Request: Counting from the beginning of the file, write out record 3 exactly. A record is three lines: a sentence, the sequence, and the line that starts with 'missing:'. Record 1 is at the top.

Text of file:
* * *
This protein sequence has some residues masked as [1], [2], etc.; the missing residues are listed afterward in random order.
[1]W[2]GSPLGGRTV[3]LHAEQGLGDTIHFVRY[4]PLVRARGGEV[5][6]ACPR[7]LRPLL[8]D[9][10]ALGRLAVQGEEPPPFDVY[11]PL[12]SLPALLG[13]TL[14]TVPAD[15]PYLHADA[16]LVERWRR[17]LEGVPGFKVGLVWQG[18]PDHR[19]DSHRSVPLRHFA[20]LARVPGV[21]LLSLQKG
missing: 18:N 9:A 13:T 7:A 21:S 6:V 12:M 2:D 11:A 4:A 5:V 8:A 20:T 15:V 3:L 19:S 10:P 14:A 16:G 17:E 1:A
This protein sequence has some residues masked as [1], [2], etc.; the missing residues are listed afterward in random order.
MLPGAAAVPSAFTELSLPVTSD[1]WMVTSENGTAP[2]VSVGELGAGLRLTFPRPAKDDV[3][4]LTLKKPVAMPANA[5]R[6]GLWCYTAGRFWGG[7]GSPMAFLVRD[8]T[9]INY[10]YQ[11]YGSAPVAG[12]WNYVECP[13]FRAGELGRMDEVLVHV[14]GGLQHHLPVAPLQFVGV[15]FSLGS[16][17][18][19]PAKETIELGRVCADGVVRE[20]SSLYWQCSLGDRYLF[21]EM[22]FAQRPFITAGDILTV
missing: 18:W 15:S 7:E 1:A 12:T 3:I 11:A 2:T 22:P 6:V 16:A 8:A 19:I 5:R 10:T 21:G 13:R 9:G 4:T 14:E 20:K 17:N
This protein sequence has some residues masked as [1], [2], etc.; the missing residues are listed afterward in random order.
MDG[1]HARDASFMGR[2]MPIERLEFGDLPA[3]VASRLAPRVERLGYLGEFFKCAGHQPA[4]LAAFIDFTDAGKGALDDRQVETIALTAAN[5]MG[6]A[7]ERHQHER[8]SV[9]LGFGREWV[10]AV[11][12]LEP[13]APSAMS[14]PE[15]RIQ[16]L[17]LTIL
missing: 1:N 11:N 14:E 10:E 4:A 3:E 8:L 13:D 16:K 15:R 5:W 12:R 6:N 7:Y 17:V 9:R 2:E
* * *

This protein sequence has some residues masked as [1], [2], etc.; the missing residues are listed afterward in random order.
MDG[1]HARDASFMGR[2]MPIERLEFGDLPA[3]VASRLAPRVERLGYLGEFFKCAGHQPA[4]LAAFIDFTDAGKGALDDRQVETIALTAAN[5]MG[6]A[7]ERHQHER[8]SV[9]LGFGREWV[10]AV[11][12]LEP[13]APSAMS[14]PE[15]RIQ[16]L[17]LTIL
missing: 1:N 11:N 14:E 10:E 4:A 3:E 8:L 13:D 16:K 15:R 5:W 12:R 6:N 7:Y 17:V 9:R 2:E